Scott Hachey is the guitarist and lead singer of Denver-based outfit the Magic Beans. Scott mixes masterful rhythm playing and ripping lead playing notably well during Beans shows, as well as being able to improvise quite tasteful solos at the drop of a hat. If you listen to the song “Mr. Scientist” off the Magic Beans’ most recent album, Casino Cabaret, you’ll hear Scott both heavily manipulating his effects pedals, as well as perform all of the roles I mentioned above, especially the tasteful solos, which starts around 2:25. Check out more of Scott’s playing on this live album from Nederland, CO 10/7/16 (one of my favorite Beans releases).

Guitar

Alembic Darling “Goldie”

Amps

Fender Bassman 50 Head w/ Mesa 1×12 Wide Body Cab

Mesa/Boogie Mark V Combo

Pedalboard

Signal Chain- Fulltone Wah Pedal > Hughes Kettner Clean Boost > Boss TU-3 Tuner > Empress Distortion > Seed Of Life OD > Fulltone OCD > Analog Man BiComp > MXR Phase 90 > Digitech Whammy Pedal 2 > Mu-Tron Micro Tron III > Eventide SpaceFactor Pedal > Strymon Bluesky Reverb > Analog Man Dual Analog Delay > TC Electronics Nova Delay

The signal chain splits off at the Eventide SpaceFactor. The ’72 Fender Bassman only receives the dry pedals (everything up to the Eventide), and the full signal chain is sent to the Mesa.

Interview

Photo credit to Adam Fugundo

Behind the Gear: Who built your custom guitar? How much say did you have in the whole process?

Scott Hachey: ‘Goldie’ is an Alembic guitar. These guys are the real deal. Started in the 60’s by Stanley Owsley and Ron Wickersham, who still runs the company and builds instruments. It began in conjunction with the Grateful Dead’s Wall of Sound PA (Look it up if you haven’t heard of it, ridiculous). Stanley Owsley was their sound engineer at the time and was in pursuit of the perfect and purest sound quality from player to PA. A life’s work that ended in completion of the most state-of-the-art PA ever made. Much of his ideas are still in use today. Alembic was the instrument part of that signal chain and the pickups are what make it special. They’re active and the pickups work in conjunction with an internal pre-amp. The sound is very crisp and the harmonics are next level. Jerry Garcia, Phil Lesh, John Paul Jones, Stanley Clarke, Brothers Johnson, Jefferson Airplane used their pickups and instruments.

I chose the body style, top wood, matching backplates, and LED light color. It’s the most important part of my tone all around; besides what my hands are doing, of course.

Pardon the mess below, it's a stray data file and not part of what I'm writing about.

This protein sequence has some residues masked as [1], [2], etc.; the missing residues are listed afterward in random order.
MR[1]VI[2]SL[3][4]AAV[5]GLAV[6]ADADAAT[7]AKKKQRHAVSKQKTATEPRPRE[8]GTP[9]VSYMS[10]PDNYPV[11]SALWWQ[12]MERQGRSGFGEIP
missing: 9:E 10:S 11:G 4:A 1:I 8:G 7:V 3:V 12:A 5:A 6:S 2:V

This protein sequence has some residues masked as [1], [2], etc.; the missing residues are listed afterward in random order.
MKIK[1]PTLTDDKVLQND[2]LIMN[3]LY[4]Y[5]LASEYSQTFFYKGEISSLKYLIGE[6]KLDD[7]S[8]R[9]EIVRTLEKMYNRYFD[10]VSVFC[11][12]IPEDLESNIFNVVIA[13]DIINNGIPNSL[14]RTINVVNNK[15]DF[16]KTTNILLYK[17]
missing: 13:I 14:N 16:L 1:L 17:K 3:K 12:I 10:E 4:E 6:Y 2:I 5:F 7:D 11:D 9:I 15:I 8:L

BTG: What is the one pedal on your board you couldn’t live without?

SH: Tuner?? haha… if I was on a desert island I’d bring the Eventide Space pedal, years of fun on that thing. If I actually have to gig, probably just my OCD pedal.

BTG: When was the first time you were exposed to the world of effects pedals?

SH: I was living with some fellow musicians in Boulder and they started buying stuff like crazy. I was just trying to keep up really. I turned into a gear head for a bit and bought a lot of stuff. Then stopped for like 5 years. What that taught me was when I go to make a new purchase, I’m picky and make sure I do my research.

BTG: Did you take any inspiration from some of your favorite artists when you were building your current board? Who are some of your inspirations as a guitar player?

SH: Not really. My new amp purchase was based on a desire to get a more classic and funky tone. I bought a Fender Bassman ’72. It rips. I always wanted a Fender amp, and got a chance to play through Jeremy Schon’s (Pigeons Playing Ping Pong) Bassman and thought it would be a good purchase for me. I pair it with a Mesa Boogie Mark V. All my gear is just what I think sounds good.

BTG: What goes through your mind when you’re deciding which effects to turn on while you’re playing?

SH: Most the time I’m just trying to get the level of gain and sustain right for whatever role I’m trying to play. Using mainly my ODs and Reverb/Delay. When we’re jamming I like to involve the modulation stuff to try and push the sound in a new direction. I also like to try and not sound like a guitar at times, and get textural or try to sound like a synth.

BTG: Who are some of your favorite contemporaries on the scene currently?

SH: I think Mark Lettieri (Snarky Puppy) is the best young player out there right now. Really into Cory Wong, Isaiah Sharkey, Eric Krasno, Rob Compa, Ryan Jalbert… just so many great players out there to name. I’m influenced by everyone I see, whether its on what ‘to do’ or ‘not to do’.

***Photo credit to Concentrated Images for article picture, check them out here!***